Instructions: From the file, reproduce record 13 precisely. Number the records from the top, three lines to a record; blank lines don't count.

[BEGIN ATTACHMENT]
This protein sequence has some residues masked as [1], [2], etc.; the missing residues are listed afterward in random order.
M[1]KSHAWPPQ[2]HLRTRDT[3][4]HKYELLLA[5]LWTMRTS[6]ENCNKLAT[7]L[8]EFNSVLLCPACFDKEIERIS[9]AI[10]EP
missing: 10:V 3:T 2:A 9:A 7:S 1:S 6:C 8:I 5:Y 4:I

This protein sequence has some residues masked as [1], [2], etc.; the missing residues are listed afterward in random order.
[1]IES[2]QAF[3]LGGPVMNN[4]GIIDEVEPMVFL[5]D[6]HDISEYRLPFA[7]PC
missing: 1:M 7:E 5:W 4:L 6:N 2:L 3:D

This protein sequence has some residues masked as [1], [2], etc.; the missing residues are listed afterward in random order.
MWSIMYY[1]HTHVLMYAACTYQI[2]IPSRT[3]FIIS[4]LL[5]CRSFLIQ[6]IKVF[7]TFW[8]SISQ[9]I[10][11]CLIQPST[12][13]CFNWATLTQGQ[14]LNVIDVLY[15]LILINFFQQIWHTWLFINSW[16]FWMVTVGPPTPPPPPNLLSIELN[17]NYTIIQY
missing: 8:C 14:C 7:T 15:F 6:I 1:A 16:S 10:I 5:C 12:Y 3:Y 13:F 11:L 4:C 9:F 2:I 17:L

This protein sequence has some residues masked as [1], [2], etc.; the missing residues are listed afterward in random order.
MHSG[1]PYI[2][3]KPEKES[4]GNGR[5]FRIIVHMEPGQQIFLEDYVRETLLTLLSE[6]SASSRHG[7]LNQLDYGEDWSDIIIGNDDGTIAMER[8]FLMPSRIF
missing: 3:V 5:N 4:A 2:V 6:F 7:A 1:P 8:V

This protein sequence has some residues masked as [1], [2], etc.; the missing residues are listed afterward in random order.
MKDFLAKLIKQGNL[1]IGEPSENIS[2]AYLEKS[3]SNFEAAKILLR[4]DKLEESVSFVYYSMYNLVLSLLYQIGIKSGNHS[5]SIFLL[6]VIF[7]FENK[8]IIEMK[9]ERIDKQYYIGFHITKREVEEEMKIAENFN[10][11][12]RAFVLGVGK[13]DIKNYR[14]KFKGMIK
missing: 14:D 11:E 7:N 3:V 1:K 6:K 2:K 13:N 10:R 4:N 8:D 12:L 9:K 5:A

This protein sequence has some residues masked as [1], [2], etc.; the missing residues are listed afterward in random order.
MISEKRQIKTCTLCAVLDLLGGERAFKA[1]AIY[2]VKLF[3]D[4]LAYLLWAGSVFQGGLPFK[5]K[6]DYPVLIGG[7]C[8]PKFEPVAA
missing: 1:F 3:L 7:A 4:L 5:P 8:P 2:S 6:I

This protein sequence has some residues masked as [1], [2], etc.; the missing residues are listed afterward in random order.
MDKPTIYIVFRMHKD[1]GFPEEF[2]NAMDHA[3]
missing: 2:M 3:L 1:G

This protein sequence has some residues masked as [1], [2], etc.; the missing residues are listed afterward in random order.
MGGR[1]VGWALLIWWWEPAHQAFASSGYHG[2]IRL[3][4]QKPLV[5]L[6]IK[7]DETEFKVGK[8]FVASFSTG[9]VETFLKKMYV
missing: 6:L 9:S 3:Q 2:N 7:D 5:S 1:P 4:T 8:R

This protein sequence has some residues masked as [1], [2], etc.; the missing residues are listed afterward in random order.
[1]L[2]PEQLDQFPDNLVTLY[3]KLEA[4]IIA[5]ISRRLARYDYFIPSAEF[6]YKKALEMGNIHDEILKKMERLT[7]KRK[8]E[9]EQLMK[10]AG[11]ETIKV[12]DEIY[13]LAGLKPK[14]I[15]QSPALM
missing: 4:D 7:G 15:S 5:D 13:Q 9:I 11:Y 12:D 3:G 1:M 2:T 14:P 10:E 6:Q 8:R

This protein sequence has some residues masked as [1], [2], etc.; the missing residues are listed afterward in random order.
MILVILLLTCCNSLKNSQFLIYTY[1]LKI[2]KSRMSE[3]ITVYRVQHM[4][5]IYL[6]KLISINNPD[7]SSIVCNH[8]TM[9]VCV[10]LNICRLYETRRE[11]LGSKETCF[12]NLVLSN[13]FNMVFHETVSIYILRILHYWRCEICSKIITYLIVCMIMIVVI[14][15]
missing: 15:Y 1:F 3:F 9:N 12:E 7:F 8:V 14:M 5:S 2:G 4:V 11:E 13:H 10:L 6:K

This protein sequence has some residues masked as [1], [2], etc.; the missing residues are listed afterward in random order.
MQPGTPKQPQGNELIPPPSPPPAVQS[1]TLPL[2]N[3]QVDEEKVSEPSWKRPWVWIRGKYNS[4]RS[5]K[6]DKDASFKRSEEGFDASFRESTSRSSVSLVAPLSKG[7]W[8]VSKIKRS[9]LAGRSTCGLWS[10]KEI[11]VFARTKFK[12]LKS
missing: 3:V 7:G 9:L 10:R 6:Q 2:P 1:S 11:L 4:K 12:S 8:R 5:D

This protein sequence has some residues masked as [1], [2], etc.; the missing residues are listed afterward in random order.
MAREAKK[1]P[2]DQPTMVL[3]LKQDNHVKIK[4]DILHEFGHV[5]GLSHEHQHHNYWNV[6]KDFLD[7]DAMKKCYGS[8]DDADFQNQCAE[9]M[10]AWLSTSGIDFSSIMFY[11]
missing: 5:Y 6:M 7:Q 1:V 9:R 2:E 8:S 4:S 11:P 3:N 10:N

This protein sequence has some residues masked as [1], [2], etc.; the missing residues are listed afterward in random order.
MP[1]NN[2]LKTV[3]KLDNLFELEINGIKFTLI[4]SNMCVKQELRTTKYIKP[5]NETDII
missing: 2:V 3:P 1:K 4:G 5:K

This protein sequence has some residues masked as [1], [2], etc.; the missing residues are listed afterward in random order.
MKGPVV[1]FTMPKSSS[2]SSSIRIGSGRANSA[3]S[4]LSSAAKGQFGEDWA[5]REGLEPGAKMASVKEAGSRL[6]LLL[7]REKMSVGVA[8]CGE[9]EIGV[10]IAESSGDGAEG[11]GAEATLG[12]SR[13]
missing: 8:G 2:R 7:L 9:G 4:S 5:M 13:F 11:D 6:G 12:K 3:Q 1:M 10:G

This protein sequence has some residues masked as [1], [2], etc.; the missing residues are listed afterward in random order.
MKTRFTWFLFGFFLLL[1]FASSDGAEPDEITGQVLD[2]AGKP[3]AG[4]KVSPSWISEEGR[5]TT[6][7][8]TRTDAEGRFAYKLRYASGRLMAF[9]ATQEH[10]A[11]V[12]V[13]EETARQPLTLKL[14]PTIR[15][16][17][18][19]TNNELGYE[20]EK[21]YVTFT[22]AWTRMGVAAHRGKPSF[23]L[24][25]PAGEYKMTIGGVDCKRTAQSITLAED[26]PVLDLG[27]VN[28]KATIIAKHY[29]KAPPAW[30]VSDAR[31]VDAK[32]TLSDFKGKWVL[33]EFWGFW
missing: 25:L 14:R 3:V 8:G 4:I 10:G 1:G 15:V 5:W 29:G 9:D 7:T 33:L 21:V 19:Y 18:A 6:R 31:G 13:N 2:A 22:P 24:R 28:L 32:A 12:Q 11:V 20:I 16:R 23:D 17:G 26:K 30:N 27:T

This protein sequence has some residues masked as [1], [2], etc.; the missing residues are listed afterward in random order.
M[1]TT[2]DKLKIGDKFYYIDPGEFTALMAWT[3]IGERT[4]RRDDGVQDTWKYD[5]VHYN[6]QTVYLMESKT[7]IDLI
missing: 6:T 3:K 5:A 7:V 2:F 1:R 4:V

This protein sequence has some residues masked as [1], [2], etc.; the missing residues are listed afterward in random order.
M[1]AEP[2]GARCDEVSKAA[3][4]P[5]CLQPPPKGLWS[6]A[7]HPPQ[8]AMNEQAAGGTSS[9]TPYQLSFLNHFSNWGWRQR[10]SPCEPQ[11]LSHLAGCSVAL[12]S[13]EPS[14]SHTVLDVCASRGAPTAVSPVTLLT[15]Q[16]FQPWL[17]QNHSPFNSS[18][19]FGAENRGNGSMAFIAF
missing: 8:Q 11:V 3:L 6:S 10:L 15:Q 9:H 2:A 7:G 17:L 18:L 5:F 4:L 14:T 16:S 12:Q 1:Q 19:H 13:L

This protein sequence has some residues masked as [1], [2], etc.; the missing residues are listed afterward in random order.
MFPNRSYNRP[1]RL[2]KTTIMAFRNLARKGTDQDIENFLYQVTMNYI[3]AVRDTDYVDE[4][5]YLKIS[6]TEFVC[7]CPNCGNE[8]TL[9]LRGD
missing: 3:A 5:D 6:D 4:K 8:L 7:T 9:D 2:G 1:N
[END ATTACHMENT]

This protein sequence has some residues masked as [1], [2], etc.; the missing residues are listed afterward in random order.
MP[1]NN[2]LKTV[3]KLDNLFELEINGIKFTLI[4]SNMCVKQELRTTKYIKP[5]NETDII
missing: 2:V 3:P 1:K 4:G 5:K